It’s all too easy to judge a person’s ‘worth’ by the fee or the salary they command, and to make assumptions about what their pay says about their professional skills or talents.
Unfortunately this means that volunteers can often be perceived as lacking in all sorts of areas – lacking in skills, in experience, professionalism and even basic value beyond being a ‘pair of hands’.
But consider this: statistics show that people in full or part time work are more likely to volunteer than those who are not. People in middle age have higher rates of volunteering than other age groups.
Translated, this means that volunteers are often mature, employed people – people with plenty of professional skills and experiences to offer. The reasons most people give for volunteering—to make a difference to their community and feel a sense of purpose—also suggest a strong motivation to share those skills.
Added to that, many people volunteer in order to gain new skills and experiences. A volunteer program that trains its participants well (with or without a formal qualification) is more successful not simply because the volunteers ‘do what they’re supposed to do’, but because the volunteers can deliver a highly professional service.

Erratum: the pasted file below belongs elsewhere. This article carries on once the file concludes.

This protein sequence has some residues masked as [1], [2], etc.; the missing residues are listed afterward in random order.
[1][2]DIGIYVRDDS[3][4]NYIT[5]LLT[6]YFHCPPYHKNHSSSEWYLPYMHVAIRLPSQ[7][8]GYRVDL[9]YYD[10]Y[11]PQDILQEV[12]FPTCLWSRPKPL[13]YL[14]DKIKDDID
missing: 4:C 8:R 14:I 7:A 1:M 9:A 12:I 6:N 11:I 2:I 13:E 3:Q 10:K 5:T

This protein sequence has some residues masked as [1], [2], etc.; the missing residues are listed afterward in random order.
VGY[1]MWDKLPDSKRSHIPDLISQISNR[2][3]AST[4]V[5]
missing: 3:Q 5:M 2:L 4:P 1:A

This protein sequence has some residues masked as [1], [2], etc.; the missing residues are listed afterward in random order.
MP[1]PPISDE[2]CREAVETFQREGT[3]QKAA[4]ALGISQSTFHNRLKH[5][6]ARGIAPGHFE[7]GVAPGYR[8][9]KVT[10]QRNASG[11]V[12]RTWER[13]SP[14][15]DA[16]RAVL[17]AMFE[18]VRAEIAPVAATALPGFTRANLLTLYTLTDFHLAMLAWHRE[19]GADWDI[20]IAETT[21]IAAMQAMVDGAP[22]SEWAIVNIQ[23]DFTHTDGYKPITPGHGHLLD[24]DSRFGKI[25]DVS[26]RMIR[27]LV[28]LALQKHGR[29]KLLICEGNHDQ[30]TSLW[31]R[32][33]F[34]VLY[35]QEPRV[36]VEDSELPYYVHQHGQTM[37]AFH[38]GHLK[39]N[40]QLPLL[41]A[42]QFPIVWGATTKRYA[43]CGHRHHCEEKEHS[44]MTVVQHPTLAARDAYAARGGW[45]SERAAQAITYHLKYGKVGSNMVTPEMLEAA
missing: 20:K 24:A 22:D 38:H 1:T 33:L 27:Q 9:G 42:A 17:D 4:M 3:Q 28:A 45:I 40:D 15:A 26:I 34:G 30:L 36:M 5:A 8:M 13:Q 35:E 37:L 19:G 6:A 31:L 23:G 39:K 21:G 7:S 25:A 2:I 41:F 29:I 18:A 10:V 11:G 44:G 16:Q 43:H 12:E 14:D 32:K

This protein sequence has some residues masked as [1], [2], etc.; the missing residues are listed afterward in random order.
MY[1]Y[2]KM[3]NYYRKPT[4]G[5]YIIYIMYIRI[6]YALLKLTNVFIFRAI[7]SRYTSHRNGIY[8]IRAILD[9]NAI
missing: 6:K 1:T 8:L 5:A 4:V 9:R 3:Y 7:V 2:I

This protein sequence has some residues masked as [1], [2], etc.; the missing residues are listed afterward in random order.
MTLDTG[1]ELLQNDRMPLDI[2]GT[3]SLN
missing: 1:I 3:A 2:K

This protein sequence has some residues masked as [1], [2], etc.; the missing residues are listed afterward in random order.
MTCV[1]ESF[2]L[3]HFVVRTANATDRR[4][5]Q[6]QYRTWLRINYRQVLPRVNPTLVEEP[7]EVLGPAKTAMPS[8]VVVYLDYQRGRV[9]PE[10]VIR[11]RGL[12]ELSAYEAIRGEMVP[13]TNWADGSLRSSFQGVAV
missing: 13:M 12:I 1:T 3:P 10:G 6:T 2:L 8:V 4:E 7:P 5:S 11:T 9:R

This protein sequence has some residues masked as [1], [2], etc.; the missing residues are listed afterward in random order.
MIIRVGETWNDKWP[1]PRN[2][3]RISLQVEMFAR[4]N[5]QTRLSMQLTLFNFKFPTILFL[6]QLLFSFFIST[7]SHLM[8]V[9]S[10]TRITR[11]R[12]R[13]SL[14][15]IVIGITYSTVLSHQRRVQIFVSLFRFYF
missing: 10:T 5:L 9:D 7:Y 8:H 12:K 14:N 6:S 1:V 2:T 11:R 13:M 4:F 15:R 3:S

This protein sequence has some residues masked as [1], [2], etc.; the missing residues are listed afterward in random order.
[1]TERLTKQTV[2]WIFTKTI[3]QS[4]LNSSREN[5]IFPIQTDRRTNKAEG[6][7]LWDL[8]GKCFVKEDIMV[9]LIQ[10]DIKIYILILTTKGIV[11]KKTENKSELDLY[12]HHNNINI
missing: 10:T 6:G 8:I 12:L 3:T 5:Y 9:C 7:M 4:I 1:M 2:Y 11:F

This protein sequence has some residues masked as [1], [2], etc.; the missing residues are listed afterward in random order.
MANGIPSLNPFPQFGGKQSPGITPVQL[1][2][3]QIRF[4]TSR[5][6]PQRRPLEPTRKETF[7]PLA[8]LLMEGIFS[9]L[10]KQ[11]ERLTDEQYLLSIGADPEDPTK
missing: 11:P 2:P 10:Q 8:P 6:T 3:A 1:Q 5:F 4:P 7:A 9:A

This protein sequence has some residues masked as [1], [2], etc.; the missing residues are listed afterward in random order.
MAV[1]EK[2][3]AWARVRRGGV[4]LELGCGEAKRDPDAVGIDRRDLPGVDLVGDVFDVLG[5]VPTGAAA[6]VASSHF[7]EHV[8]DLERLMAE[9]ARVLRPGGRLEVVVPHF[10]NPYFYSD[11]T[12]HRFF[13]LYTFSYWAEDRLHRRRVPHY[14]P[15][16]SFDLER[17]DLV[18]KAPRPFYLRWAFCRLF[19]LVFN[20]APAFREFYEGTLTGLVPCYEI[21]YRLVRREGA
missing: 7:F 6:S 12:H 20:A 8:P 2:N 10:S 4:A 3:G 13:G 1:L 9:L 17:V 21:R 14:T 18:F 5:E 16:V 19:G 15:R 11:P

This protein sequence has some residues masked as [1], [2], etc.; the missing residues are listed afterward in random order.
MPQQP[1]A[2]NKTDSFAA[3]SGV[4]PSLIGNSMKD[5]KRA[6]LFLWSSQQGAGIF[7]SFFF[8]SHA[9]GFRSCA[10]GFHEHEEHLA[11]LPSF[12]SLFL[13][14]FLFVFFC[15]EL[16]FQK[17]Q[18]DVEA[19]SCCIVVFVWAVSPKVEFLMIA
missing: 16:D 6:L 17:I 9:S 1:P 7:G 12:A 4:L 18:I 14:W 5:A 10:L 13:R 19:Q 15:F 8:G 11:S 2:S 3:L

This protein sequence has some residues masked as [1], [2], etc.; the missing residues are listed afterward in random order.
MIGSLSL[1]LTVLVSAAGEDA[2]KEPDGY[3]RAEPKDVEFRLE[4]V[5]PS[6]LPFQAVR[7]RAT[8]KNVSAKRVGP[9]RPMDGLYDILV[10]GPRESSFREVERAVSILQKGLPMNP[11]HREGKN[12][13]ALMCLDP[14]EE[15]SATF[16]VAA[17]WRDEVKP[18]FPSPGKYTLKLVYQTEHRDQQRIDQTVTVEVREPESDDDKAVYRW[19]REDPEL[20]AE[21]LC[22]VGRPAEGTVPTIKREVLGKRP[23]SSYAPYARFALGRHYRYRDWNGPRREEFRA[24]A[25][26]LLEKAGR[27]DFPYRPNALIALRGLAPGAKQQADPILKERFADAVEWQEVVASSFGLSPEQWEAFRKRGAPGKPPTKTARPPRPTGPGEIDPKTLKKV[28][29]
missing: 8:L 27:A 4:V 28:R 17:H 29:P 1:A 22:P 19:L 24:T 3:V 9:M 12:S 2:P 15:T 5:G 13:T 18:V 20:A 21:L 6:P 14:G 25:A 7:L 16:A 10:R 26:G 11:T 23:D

A professional, well-organised and well-trained volunteer force is not just essential to the success of the event, it is also deeply satisfying for the volunteers themselves and of enormous value to the organisers, who can look forward to continued high engagement from skilled and enthusiastic volunteers.
Volunteers genuinely want to share their knowledge and skills, and also want to help organisers to make their events successful. So it’s also very important to communicate with volunteers, recognise their efforts and provide ways that they can feed back their experiences. Being heard is also a win-win for the volunteer and the organiser, because the volunteer feels that their experience and insights are valued, and the organiser of course can get the benefits of those insights by using them to improve future events.
Great volunteer programs don’t just deliver great events, they also develop, employ and reward the professionalism of the volunteers.
Volunteering may not be a traditional economic exchange of money for labour, but it is nonetheless a value exchange—volunteers give their valuable skills and time, and in exchange they deserve positive experiences, recognition and personal reward.